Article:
Some cases of human adenovirus type 4 (HAdV-4) have been severe or even fatal, and researchers say the number of cases in patients with influenza-like illness (ILI) may be underestimated, according to a report published in the Emerging Infectious Diseases.

HAdV-4 causes acute respiratory disease (ARD); it occurs most commonly in military settings, but the virus has also been isolated from civilians.

"Surveillance studies conducted in the U.S. and other countries have demonstrated a leading role for this particular adenovirus type in the etiology of outbreaks of febrile respiratory illness in military recruit training facilities, where crowding and environmental contamination appear to facilitate transmission among nonvaccinated trainees," the authors explain.

The lack of a sentinel system for HAdV infection outside of the military makes the assessment of the burden of HAdV-4 infection among civilians more difficult.

The study was conducted by Adriana E. Kajon, from the Infectious Disease Program, Lovelace Respiratory Research Institute, Albuquerque, New Mexico, and colleagues from the New York State Department of Health, Albany; the Centers for Disease Control and Prevention, Atlanta, Georgia; Yale University School of Medicine, New Haven, Connecticut; and the University of Rochester Medical Center, New York.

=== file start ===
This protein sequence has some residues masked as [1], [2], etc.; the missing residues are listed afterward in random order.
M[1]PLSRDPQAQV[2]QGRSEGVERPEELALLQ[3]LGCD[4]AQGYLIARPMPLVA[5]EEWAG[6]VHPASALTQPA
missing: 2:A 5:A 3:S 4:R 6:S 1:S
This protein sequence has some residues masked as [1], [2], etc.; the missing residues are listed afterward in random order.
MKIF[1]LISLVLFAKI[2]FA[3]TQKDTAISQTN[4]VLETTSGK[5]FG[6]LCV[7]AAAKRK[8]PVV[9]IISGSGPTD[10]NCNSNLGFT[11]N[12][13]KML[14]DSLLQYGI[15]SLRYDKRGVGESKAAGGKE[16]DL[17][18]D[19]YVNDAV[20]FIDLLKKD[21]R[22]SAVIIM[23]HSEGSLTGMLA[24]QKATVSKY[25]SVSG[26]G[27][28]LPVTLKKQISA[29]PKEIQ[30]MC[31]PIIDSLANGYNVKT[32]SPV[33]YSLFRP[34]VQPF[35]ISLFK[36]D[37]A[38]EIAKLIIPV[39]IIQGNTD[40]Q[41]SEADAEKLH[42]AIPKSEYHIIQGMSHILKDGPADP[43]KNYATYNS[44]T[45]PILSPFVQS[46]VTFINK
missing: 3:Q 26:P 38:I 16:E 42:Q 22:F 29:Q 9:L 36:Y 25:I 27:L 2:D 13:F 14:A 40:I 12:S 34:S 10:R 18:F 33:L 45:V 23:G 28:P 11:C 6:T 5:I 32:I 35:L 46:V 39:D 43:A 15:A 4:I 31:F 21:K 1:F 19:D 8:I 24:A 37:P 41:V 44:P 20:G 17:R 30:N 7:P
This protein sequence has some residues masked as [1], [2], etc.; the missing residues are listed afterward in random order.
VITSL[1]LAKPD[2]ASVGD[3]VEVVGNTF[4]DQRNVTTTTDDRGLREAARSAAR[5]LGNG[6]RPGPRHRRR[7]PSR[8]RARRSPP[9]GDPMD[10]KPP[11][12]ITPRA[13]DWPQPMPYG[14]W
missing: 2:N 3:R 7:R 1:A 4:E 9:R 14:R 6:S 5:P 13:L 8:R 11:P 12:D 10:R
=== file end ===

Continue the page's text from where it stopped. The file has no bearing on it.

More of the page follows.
The researchers analyzed HAdV-4 isolates recovered from civilian adults including 27 college students, four residents of long-term care facilities or nursing homes, a patient in a cancer center, and otherwise healthy young adults with acute febrile respiratory disease during 2011 to 2015.

The specimens came from patients with ARD/ILI characterized by fever greater than 37.8°C and cough, sore throat, or other respiratory symptoms. The selected cases had either been identified by the New York State Department of Health as part of the US Sentinel Physician ILI Surveillance Network or had been referred to the Centers for Disease Control and Prevention for investigation as a result of disease severity or occurrence during an outbreak.

The virus was isolated from respiratory specimens and typed at the Centers for Disease Control and Prevention or at the New York State Department of Health Virology Laboratory. Isolates identified as HAdV-4 were genotyped by restriction enzyme analysis, followed by next-generation genome sequencing of 12 isolates selected as representative of the set of identified variants. Genomic sequences were aligned with reference strains for phylogenetic analysis.

The variants most common in military settings, HAdV-4 genome types 4a1 and 4a2, were also the variants found in most of the civilian cases. However, two novel a-like variants were recovered from college students.

The researchers also recovered a prototype-like variant from one patient, which raised concern about possible virus transmission from the vaccine strain given to US military recruits; however, whole-genome sequencing showed that this variant was different from the strain used in the vaccine.